As the pandemic evolved and new coronavirus variants emerged, the Pony Express’s mission also evolved. When the State of Texas began to operate testing stations, the Pony Express was tagged with additional cargo to ship across Texas. ALEXT drivers began meeting aircraft flying test samples packed in ice coolers from various testing locations across Texas to deliver to one of several COVID-19 testing laboratories in Houston, Galveston, San Antonio, Austin, and Dallas. ALEXT drivers would secure samples from an airfield near these laboratory testing locations and ferry them to the laboratories for processing. Such deliveries required speed and efficiency to ensure samples were received and analyzed within the approved time window. By ensuring strict transportation standards were followed, nearly 4,000 COVID-19 samples were tested, and results were shared with test subjects as efficiently as possible.

Phase 2 – Maintenance and Interagency Support

At the start of 2021, the Pony Express mission made another shift. Onsite and additional disposable testing kits were introduced along with large drive-through testing locations in the state’s larger metropolitan areas. These testing sites, along with those established at primary and secondary schools, chambers of commerce, local and state governmental agencies, nursing homes, and university campuses, had to receive steady shipments of testing kits to meet the demand. Having demonstrated their ability to keep the supply chain flowing, ALEXT drivers filled the bed of their trucks and pickups with testing kits and made their deliveries. The drivers continued to ride their circuits until the mission ended. Their efforts ensured over 4.2 million tests arrived at their destinations and reduced COVID-19 exposures to health care workers, students, teachers, first responders, local and state officials, business owners, long-term caregivers, and the public. 

Finally, as vaccines against COVID-19 were developed and began to bear fruit in the form of vaccinations against COVID-19 and its various strains, the Pony Express and its ALEXT drivers mounted their trusted steads with ultra-cold portable freezers to race vaccines across Texas. Vaccine deliveries were made to local health care clinics, long-term care facilities, and mass walk-in and drive-through vaccination clinics around the Lone Star State. ALEXT drivers loaded with Moderna, Pfizer, and Johnson and Johnson vaccine vials for health care workers to place in the arms of Texans to help tide the COVID-19 spread. As the dust cleared across the trails, ALEXT Pony Express drivers delivered 1.04 million vaccine doses. In addition to vaccines, these same drivers delivered 2,522 doses of therapeutics to treat individuals suffering from COVID-19. Economists with the ALEXT have estimated the impact of the support provided by over 150 ALEXT personnel to the Pony Express reduced COVID-19-related hospitalizations by 6,500, $75 million in reduced hospitalization costs, and 1,100 avoided deaths.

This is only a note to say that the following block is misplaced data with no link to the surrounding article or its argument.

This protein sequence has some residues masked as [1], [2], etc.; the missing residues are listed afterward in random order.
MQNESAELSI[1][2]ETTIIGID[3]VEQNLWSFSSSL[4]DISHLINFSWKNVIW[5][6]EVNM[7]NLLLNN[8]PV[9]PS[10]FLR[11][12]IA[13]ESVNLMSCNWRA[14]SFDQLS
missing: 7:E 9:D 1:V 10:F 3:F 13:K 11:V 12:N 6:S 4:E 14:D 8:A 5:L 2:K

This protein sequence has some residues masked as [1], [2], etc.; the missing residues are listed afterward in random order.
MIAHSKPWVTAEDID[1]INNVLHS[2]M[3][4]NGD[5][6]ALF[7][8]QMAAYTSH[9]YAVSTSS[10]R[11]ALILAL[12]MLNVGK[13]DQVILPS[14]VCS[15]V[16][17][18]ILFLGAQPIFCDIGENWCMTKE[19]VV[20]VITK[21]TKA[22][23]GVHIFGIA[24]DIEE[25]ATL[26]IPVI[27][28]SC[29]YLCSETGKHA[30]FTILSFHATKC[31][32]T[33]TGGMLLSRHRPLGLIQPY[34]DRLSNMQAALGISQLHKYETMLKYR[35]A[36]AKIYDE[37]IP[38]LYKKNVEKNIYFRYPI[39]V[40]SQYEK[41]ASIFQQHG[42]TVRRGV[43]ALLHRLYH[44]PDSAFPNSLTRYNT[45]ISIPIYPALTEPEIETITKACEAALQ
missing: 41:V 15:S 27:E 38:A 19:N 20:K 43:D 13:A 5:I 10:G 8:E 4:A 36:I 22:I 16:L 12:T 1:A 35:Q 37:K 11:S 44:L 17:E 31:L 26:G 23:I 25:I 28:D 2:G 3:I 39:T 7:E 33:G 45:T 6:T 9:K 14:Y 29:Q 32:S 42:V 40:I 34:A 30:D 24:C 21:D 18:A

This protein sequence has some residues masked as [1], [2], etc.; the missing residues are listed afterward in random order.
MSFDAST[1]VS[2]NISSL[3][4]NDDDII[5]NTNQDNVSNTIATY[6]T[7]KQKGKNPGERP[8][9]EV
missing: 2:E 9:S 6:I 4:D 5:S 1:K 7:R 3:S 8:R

As COVID-19 cases decreased and infection rates slowed across Texas, AgriLife Extension’s support of the Pony Express ended on June 30, 2022. The 21st-century version of the Pony Express outlasted the original by over eight months. Much like their 1800s counterparts, with drivers pushed to their limits and mounts being “rode hard and put up wet,” most, if not all, would agree that the protection of fellow Texans and having a small role in returning loved ones to their families were well worth every minute and every mile spent in the saddle. 

A Texas A&M AgriLife Extension County Extension Agent from Val Verde County is one of over 150 AgriLife Extension personnel who secured vaccines for delivery across Texas from aircraft such as helicopters of the Texas Military Department as part of the Texas Pony Express (Source: Emily Grant, 2020).
Monty Dozier
Monty Dozier

Monty Dozier, Ph.D., is in his 39th year of service with the Texas A&M AgriLife Extension Service. During his career, he has served as a county extension agent in four counties, as an extension specialist in conservation and water, as well as the Southeast Region program leader and special assistant to the Rebuild Texas Commission following Hurricane Harvey. He currently leads the AgriLife Extension Disaster Assessment and Recovery Unit. This unit works with the Texas Division of Emergency Management and other response and recovery agencies to enhance Texas’ ability to prepare for, respond to, and recover from a variety of disasters. During his time with AgriLife Extension, he has received many awards, including the AgriLife Extension Superior Service Award and the Texas A&M University System Regents Fellow Award. He is a second lieutenant in the George H. W. Bush Composite Squadron of the Civil Air Patrol, where he serves as the squadron’s emergency services officer. In addition, he serves as a leader for the Robertson County 4-H program and as a deacon of the First Baptist Church of Franklin.